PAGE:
Santo Domingo in the Dominican Republic is a vital hub of BPO service provision in the Nearshore region. The presence of major companies marks this fact; Teleperformance, Acquire BPO, Convergys, and Concentrix are among those utilizing the talents of the country’s strong English speaking workforce.
The country is unique in the Caribbean as being the only Spanish-speaking nation with a sizable bilingual BPO talent pool, and the capital provides the majority of that human talent.
In the last 30 years, the Dominican Republic has weaned itself from its former heavy reliance on agriculture and exportation of sugar, coffee and tobacco, and the service sector is now booming. Smaller local players have also sprouted up across the county, and specifically in Santo Domingo, filling the gaps of niche BPO expertise, including medical and legal services.
The cultural understanding of the US is high; Chris Anderson, Executive Vice President at Vixicom, previously told Nearshore Americas that the workforce has “a great handle on slang and dialect”, as is the economy’s reliance on the US with some 50% of exports being delivered to the US.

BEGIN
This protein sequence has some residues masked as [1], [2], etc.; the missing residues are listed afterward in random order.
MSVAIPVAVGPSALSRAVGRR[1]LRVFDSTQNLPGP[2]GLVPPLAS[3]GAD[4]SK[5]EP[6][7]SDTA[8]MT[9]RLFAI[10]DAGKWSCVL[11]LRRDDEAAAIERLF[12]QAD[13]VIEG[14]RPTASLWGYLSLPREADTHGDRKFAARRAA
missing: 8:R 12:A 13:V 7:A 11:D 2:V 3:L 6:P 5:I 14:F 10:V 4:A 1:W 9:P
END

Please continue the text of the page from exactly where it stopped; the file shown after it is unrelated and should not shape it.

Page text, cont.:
“Before Covid-19 hourly wages for agents began at US$2.45 and went to US$3.63 depending on experience. But now, starting rates are around US$2.72 up to US$4.54.” — Nearshore Americas source
Free-trade zones have helped drive interest from both international and local players to establish businesses, and though the usual external concerns for organizations in the Caribbean remain, hurricanes being a primary worry, interest in the country and its capital has continued to grow. Whispers of saturation have begun.
Yet it’s a young city. According to The United Nations Economic Commission for Latin America and the Caribbean (ECLAC), some 890,000 inhabitants are between the ages of 15 and 29, while a further 1 million from a total of 3.1 million, are between 30 and 59. While interest in the DR as a Nearshore hub have certainly increased, the 5-million-strong working population should allay saturation fears for now.